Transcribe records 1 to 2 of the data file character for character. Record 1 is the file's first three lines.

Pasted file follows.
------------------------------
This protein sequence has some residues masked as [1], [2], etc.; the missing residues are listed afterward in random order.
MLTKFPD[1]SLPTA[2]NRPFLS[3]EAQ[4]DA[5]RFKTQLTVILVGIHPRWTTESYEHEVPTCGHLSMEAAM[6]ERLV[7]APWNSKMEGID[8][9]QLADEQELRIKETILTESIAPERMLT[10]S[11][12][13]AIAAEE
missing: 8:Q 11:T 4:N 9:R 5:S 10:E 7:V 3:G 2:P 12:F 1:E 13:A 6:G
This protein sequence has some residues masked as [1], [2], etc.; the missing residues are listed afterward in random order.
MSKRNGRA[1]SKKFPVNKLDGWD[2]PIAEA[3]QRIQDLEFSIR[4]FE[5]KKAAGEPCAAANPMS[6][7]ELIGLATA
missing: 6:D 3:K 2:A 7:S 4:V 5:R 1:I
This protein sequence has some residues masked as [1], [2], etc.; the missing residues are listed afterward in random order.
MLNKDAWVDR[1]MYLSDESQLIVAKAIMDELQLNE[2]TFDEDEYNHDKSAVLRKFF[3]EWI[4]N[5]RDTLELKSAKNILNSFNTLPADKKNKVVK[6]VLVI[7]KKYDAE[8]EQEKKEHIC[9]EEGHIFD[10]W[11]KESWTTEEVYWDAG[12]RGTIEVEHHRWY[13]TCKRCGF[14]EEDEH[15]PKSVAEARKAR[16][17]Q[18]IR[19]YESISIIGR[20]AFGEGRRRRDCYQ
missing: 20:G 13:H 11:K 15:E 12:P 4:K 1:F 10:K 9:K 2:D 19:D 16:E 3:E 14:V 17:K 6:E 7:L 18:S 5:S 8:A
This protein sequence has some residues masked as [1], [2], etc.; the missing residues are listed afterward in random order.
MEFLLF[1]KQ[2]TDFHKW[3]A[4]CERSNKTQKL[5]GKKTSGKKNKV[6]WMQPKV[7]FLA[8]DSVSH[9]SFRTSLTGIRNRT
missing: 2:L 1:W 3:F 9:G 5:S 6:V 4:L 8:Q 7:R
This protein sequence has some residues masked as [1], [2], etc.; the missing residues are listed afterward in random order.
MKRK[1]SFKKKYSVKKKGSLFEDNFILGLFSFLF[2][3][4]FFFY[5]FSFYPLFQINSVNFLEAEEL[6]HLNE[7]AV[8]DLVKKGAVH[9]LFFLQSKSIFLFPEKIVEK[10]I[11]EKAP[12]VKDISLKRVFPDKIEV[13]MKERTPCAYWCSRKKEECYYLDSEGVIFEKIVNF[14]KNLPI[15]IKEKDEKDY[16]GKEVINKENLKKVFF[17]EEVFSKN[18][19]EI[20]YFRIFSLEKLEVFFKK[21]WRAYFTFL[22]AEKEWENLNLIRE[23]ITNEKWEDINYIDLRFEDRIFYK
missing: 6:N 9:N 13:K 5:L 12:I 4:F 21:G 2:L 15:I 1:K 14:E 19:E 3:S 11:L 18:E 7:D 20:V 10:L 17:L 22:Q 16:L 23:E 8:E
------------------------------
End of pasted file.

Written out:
This protein sequence has some residues masked as [1], [2], etc.; the missing residues are listed afterward in random order.
MLTKFPD[1]SLPTA[2]NRPFLS[3]EAQ[4]DA[5]RFKTQLTVILVGIHPRWTTESYEHEVPTCGHLSMEAAM[6]ERLV[7]APWNSKMEGID[8][9]QLADEQELRIKETILTESIAPERMLT[10]S[11][12][13]AIAAEE
missing: 8:Q 11:T 4:N 9:R 5:S 10:E 7:V 3:G 2:P 12:F 1:E 13:A 6:G
This protein sequence has some residues masked as [1], [2], etc.; the missing residues are listed afterward in random order.
MSKRNGRA[1]SKKFPVNKLDGWD[2]PIAEA[3]QRIQDLEFSIR[4]FE[5]KKAAGEPCAAANPMS[6][7]ELIGLATA
missing: 6:D 3:K 2:A 7:S 4:V 5:R 1:I